Community art centres are being established through out South Africa. Black artists and art students were historically prevented from attending the main stream arts education establishments in South Africa and until recently it was difficult to access training, good quality materials, workspace as well as opportunities to get ones work exhibited and promoted. This situation led to the establishment of community art centres throughout South Africa.
Examples of community art centres are Polly Street Art Centre, which provided a creative haven for artists such as Ezrom Legae and Durant Sihlali in the 1950's and 1960's. This community art centre grew into the Mofolo Art Centre in Soweto. The Katlehong Art Centre provided East Rand artists with facilities and inspiration during the 1970's and 1980's and exposed people to a variety of media and became well known for its ceramic work. This community art centre transformed into VACA or the Visual Arts and Crafts Academy which now focuses on upgrading secondary school leavers so that they can go on to study at the Universities and Technikons.
Rorkes Drift in rural Kwazulu Natal nurtured many of today's top black artists, among them Sam Nhlengethwa and Pat Mautloa. Started by Swedish art graduates a range of skills was taught from weaving to printmaking and ceramics, these techniques were used to explore issues around exploitation and apartheid.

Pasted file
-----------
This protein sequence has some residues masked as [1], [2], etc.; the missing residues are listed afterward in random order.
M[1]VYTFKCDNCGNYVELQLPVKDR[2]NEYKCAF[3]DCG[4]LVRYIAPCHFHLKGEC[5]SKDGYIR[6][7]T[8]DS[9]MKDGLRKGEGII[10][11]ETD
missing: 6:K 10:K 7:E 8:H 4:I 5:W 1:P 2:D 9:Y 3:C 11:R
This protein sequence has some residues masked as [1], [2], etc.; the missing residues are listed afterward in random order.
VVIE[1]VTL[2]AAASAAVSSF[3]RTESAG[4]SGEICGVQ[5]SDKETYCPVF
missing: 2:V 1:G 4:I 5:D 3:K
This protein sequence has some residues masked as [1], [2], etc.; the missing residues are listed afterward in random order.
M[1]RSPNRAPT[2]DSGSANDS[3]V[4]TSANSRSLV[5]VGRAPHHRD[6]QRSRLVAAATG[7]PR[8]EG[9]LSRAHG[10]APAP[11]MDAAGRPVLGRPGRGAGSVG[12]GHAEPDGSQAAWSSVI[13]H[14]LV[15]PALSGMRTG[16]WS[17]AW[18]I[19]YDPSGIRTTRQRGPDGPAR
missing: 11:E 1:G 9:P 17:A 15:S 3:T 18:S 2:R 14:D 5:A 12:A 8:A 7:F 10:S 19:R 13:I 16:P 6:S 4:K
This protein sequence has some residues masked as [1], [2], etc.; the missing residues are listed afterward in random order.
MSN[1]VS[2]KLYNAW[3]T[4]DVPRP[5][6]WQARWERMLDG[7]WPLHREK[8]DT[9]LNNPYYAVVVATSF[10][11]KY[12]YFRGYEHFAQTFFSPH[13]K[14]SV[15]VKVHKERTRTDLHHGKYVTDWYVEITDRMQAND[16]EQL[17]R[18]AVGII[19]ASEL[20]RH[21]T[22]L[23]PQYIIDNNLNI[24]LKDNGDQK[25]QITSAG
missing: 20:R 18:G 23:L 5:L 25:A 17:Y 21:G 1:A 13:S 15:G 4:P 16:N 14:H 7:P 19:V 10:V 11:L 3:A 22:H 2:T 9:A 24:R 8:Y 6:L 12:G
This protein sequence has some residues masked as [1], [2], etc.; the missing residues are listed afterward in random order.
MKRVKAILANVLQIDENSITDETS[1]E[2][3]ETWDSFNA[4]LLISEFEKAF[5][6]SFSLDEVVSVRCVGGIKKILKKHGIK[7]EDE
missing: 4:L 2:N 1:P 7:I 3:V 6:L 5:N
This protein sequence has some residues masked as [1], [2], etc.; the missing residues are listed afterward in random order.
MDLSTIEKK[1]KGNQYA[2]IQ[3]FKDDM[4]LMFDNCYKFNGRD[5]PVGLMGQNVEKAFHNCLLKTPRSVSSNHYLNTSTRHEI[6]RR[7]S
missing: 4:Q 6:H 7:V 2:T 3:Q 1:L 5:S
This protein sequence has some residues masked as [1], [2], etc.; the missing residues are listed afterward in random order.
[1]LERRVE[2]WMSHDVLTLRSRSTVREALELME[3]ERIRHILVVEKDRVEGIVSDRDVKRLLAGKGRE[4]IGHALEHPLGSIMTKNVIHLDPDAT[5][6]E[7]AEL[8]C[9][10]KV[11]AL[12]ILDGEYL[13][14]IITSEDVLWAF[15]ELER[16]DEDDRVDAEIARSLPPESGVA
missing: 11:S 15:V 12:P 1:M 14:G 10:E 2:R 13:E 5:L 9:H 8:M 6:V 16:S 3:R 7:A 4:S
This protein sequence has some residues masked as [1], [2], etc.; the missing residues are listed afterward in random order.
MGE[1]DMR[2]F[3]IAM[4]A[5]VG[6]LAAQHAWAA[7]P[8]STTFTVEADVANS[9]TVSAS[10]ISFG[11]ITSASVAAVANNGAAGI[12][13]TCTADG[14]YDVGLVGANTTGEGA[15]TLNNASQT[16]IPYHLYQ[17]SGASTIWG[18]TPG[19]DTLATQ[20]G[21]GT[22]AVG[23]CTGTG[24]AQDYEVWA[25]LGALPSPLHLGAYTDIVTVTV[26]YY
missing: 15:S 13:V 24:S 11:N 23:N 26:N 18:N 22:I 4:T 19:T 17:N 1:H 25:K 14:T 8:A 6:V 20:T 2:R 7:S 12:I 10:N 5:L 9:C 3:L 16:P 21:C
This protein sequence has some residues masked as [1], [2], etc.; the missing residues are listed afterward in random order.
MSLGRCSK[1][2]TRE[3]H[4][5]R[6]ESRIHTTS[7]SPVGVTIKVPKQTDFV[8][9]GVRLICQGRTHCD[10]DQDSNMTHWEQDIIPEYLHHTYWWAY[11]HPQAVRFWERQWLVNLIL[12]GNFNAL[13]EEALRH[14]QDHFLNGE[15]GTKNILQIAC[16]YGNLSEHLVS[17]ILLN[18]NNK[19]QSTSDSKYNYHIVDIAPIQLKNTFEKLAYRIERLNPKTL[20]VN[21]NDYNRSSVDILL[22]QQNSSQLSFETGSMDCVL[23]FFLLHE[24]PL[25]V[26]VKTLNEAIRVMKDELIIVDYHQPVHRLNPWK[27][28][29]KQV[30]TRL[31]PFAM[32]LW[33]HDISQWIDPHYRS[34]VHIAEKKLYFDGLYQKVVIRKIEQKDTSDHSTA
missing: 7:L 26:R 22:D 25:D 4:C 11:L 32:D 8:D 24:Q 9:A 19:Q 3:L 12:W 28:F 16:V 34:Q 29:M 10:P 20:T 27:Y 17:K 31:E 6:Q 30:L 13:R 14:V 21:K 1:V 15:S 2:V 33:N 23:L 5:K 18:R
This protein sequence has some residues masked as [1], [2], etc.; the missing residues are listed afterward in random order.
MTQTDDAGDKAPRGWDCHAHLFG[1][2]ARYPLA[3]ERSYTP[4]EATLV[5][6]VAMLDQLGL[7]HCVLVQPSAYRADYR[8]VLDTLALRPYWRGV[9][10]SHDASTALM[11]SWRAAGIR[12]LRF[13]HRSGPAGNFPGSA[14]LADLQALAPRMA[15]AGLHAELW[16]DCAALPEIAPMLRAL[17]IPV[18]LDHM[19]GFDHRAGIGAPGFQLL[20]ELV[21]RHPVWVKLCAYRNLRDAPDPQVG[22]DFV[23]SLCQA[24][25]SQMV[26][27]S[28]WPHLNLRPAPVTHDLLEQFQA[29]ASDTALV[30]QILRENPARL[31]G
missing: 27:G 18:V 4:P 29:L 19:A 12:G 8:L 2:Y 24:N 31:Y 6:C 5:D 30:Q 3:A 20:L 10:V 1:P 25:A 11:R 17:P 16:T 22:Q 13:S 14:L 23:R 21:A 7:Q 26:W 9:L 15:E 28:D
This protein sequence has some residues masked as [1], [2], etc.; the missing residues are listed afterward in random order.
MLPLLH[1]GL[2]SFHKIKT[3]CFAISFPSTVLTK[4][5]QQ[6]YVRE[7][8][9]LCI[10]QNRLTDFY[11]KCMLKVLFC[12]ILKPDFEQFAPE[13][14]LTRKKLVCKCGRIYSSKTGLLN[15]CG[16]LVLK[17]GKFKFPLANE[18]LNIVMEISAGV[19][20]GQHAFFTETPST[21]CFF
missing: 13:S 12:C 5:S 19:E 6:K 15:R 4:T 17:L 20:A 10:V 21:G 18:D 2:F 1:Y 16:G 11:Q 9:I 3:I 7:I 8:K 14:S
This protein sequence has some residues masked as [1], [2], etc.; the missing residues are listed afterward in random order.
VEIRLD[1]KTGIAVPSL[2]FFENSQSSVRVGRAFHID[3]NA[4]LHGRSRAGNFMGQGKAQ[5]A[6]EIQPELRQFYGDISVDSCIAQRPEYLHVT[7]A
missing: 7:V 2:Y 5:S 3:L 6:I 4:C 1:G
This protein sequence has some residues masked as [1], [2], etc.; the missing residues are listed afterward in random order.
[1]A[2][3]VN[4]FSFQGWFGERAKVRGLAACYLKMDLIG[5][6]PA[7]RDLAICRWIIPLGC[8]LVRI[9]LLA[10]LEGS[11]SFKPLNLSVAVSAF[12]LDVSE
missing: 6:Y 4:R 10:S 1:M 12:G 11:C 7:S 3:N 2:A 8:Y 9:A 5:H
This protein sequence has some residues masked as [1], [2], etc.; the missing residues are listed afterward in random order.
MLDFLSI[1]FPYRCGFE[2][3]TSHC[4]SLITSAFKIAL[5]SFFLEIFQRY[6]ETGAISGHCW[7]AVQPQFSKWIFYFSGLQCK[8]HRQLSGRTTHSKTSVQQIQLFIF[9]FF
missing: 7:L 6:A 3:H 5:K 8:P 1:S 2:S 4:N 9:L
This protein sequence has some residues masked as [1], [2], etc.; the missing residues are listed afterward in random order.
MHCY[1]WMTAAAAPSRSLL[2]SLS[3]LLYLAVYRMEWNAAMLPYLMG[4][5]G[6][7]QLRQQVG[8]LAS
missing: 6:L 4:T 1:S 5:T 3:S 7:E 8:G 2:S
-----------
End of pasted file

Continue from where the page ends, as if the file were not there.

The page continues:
The Johannesburg Art Foundation is another example of a community art centre that nurtured some of today's top artists such as Tony Nkotsi and William Kentridge. In Cape Town the Community Arts Project played an important role during the struggle and was perhaps the community art centre most active in using print as a way of social transformation with the printing of posters and tee shirts for political groups fighting apartheid.
The Artists Proof studio in Newtown, Johannesburg was set up in the early 1990's by Kim Berman and Nhlanhla Xaba as a community art centre that focuses on printmaking. The studio has provided facilities, training and opportunities to many hundreds of artists over the years and continues to do so. This work proves that there is still a very real need for the community art centre in South Africa and particularly in the arena of printmaking.
The Artists' Press has a long standing relationship with the Artists' Proof Studio and prior to moving to Mpumalanga had a mini-internship programme for students at the Artists Proof Studio who were interested in learning lithography. In Botswana the Kuru Art Project is a community art centre that has worked on a number of publishing and exchange projects with The Artists' Press. The Artists' Press cooperated with the Kuru Art Project - a community art centre in Southern Africa